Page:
There are large differences in individuals’ economic, health, and educational outcomes across neighborhoods in the United States. Motivated by these disparities, the U.S. Department of Housing and Urban Development designed the Moving to Opportunity (MTO) experiment to determine whether providing low-income families assistance in moving to better neighborhoods could improve their economic and health outcomes.
The MTO experiment was conducted between 1994 and 1998 in five large U.S. cities. Approximately 4,600 families living in high-poverty public housing projects were randomly assigned to one of three groups: an experimental voucher group that was offered a subsidized housing voucher that came with a requirement to move to a census tract with a poverty rate below 10%, a Section 8 voucher group that was offered a standard housing voucher with no additional contingencies, and a control group that was not offered a voucher (but retained access to public housing).
Previous research on the MTO experiment has found that moving to lower-poverty areas greatly improved the mental and physical health of adults. However, prior work found no impacts of the MTO treatments on the earnings of adults and older youth, leading some to conclude that neighborhood environments are not an important component of economic success.
In this study, we present a new analysis of the effect of the MTO experiment on children’s long-term outcomes. Our re-analysis is motivated by new research showing that a neighborhood’s effect on children’s outcomes may depend critically on the duration of exposure to that environment. In particular, Chetty and Hendren (2015) use quasi-experimental methods to show that every year spent in a better area during childhood increases a child’s earnings in adulthood, implying that the gains from moving to a better area are larger for children who are younger at the time of the move.
In light of this new evidence on childhood exposure effects, we study the long-term impacts of MTO on children who were young when their families moved to better neighborhoods. Prior work has not been able to examine these issues because the younger children in the MTO experiment are only now old enough to be entering the adult labor market.
For older children (those between ages 13-18), we find that moving to a lower-poverty neighborhood has a statistically insignificant or slightly negative effect. More generally, the gains from moving to lower-poverty areas decline steadily with the age of the child at the time of the move. We do not find any clear evidence of a “critical age” below which children must move to benefit from a better neighborhood. Rather, every extra year of childhood spent in a low-poverty environment appears to be beneficial, consistent with the findings of Chetty and Hendren (2015).
The MTO treatments also had little or no impact on adults’ economic outcomes, consistent with previous results. Together, these studies show that childhood exposure plays a critical role in neighborhoods’ effects on economic outcomes.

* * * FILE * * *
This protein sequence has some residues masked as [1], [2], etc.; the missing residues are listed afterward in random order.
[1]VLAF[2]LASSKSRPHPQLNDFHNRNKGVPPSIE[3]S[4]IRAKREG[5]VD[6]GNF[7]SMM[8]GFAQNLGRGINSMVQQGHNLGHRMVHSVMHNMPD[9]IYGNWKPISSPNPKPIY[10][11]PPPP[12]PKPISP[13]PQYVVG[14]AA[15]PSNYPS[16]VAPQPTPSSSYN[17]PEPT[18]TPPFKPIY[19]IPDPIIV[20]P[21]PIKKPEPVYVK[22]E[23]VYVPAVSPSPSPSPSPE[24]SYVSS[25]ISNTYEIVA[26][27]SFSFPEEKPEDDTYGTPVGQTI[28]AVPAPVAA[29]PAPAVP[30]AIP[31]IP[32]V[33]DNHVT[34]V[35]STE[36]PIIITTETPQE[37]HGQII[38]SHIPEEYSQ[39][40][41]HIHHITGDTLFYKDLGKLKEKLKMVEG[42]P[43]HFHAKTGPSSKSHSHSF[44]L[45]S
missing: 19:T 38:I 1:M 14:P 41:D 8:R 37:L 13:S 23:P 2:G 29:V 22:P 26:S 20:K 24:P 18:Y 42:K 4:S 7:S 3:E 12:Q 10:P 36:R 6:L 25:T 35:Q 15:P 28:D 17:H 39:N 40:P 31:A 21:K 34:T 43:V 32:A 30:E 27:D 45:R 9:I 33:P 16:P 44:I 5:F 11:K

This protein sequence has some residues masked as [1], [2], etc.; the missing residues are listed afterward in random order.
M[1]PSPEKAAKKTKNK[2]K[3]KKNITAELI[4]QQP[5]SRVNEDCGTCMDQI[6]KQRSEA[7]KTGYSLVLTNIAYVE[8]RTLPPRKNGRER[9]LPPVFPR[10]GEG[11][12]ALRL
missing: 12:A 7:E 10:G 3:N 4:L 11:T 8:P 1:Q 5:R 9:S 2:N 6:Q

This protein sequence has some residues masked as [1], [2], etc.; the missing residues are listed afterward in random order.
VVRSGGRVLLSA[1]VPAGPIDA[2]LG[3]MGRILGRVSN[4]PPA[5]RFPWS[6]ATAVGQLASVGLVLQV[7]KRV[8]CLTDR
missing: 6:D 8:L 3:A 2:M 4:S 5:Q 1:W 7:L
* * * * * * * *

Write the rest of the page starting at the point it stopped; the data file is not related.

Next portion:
The experimental voucher increased the earnings of children who moved at young ages in all five experimental sites, for Whites, Blacks, and Hispanics, and for boys and girls. Perhaps most notably, we find robust evidence that the experimental voucher improved long-term outcomes for young boys, a subgroup where prior studies have found little evidence of gains.
Our estimates imply that moving a child out of public housing to a low-poverty area when young (at age 8 on average) using a subsidized voucher like the MTO experimental voucher will increase the child’s total lifetime earnings by about $302,000. This is equivalent to a gain of $99,000 per child moved in present value at age 8, discounting future earnings at a 3% interest rate. The additional tax revenue generated from these earnings increases would itself offset the incremental cost of the subsidized voucher relative to providing public housing.
We conclude that offering low-income families housing vouchers and assistance in moving to lowerpoverty neighborhoods has substantial benefits for the families themselves and for taxpayers. It appears important to target such housing vouchers to families with young children – perhaps even at birth – to maximize the benefits. Our results provide less support for policies that seek to improve the economic outcomes of adults through residential relocation. More broadly, our findings suggest that efforts to integrate disadvantaged families into mixed-income communities are likely to reduce the persistence of poverty across generations.
The opinions expressed in this paper are those of the authors alone and do not necessarily reflect the views of the Internal Revenue Service or the U.S. Treasury Department. This work is a component of a larger project examining the effects of tax expenditures on the budget deficit and economic activity. All results based on tax data in this paper are constructed using statistics originally reported in the SOI Working Paper “The Economic Impacts of Tax Expenditures: Evidence from Spatial Variation across the U.S.,” approved under IRS contract TIRNO-12-P-00374 and presented at the Office of Tax Analysis on November 3, 2014. MTO participant data are highly confidential. HUD allowed the authors special access to the experimental data under Data License DL14MA001, approved March 28, 2014.